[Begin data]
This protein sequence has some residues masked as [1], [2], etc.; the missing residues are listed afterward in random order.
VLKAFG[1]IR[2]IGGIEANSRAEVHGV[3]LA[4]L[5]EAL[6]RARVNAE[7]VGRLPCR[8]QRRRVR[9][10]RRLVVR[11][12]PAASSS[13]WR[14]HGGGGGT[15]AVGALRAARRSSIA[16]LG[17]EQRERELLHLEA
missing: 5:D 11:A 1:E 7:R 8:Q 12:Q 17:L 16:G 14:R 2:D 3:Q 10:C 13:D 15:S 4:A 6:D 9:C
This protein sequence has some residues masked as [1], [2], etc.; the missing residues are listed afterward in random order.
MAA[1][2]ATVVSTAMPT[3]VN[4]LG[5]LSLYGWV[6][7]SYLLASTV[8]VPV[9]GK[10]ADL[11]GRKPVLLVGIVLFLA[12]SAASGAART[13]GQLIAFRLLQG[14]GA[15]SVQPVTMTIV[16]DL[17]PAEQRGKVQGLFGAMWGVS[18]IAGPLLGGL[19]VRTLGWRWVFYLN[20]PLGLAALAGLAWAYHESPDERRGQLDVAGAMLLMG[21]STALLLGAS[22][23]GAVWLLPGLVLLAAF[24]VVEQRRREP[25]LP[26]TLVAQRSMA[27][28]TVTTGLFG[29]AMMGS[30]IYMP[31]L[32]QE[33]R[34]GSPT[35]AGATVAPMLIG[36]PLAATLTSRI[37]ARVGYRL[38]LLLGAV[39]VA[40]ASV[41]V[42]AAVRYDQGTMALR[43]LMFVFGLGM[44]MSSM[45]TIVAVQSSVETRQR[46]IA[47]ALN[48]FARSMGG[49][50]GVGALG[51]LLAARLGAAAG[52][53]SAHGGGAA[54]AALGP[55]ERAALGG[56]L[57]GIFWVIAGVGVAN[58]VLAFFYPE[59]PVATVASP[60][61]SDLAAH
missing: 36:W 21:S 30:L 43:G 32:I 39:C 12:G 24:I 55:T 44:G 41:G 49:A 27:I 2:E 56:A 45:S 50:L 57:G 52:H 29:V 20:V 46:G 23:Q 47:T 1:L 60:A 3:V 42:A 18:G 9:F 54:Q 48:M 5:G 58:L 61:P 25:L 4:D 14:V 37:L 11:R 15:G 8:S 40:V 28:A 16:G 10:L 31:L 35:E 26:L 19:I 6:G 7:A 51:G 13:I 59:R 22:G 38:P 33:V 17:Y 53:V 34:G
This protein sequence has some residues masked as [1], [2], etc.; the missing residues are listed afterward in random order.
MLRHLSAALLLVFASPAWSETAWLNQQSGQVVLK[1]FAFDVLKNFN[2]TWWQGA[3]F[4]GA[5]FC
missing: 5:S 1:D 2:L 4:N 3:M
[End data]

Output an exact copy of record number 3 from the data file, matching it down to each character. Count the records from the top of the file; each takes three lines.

This protein sequence has some residues masked as [1], [2], etc.; the missing residues are listed afterward in random order.
MLRHLSAALLLVFASPAWSETAWLNQQSGQVVLK[1]FAFDVLKNFN[2]TWWQGA[3]F[4]GA[5]FC
missing: 5:S 1:D 2:L 4:N 3:M